Baillie Gifford’s Scottish Mortgage, the UK’s leading backer of tech-driven growth stocks worth £11.4 billion is about to lift its maximum weighting in unlisted stocks from 25% to 30%.
The change reflects the way growth companies are less inclined to seek stock market listings due to the availability of cheap capital. Investors in listed small caps have switched their attention to venture capital.
By investing at an earlier stage, Scottish Mortgage, a listed investment trust, increases its chances of benefiting from the rapid growth of growth companies. It enjoys discussions with them which are richer than with listed companies.
By investing more broadly, Scottish Mortgage also increases its chances of finding diamonds in the rough. This harks back to a 2017 survey by Hendrik Bessembinder of Arizona State University who found that US equity outperformance over 80 years has relied on 4% of listed companies.
According to Baillie Gifford, the MSCI growth index is up 128% over ten years, against 51% from its value equivalent. The top twenty growth stocks accounted for no less than half the excess value of the growth index.
Baillie Gifford moves more into unlisted securities
Source: Baillie Gifford
James Anderson, co-manager of Scottish Mortgage, has been influenced by Geoffrey West of the Santa Fe Institute who believes constant innovation is essential for companies to grow and achieve scale. This is hard for listed companies to sustain, partly due to shareholder pressure.
Success, or otherwise, in corporate innovation is regularly assessed by Baillie Gifford. This factor helps explain recent reductions in stakes in Alphabet and Facebook by Scottish Mortgage and its sale of Chinese search engine Baidu.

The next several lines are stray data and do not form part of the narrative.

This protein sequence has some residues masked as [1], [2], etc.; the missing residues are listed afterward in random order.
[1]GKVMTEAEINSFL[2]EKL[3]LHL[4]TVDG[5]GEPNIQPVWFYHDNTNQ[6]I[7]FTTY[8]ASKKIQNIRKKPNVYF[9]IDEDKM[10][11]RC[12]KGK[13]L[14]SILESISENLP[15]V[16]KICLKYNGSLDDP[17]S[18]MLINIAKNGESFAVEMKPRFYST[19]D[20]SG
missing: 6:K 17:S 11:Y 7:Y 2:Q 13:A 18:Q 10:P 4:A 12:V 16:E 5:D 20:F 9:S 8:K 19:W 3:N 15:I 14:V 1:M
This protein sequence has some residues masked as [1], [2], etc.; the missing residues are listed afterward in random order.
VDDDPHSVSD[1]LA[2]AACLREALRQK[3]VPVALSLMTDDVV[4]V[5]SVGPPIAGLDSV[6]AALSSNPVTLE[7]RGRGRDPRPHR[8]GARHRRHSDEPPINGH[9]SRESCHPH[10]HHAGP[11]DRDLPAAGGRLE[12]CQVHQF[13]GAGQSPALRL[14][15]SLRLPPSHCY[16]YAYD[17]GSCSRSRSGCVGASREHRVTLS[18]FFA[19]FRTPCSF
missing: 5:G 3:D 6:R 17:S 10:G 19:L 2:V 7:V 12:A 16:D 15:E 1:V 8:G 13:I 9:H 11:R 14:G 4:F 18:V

Because Scottish Mortgage does not time markets, it finds more time for research to back up its conclusions like these, and hence a greater chance of getting it right.
Catharine Flood, Scottish Mortgage strategy director, says private companies have: “simply been where the best new opportunities were found.”
They have contributed to Scottish Mortgage’s increase in value of 510% over the ten years to May, against 179% from the FTSE World index. Elon Musk’s Tesla is its largest investment, 11.1% of its portfolio, just ahead of Amazon.
Baillie Gifford bought Alibaba of China, its first private investment, in 2012. When Alibaba spun off Ant Financial this became the biggest stake in Baillie Gifford’s private portfolio.
The full list of Baillie Gifford’s private investments is listed below and found here. The list will be familiar to family offices who regularly scour the market for opportunities.
Scottish Mortgage’s biggest private bets are Chinese. The greatest by number are based in the US. Europe is poorly represented.
Zipline, linked to Rwanda, is an innovator in drone deliveries for medical supplies. Its early backers in 2016 included the late Paul Allen and Yahoo founder Jerry Yang, with Baillie Gifford and other institutions investing later.
Source: Baillie Gifford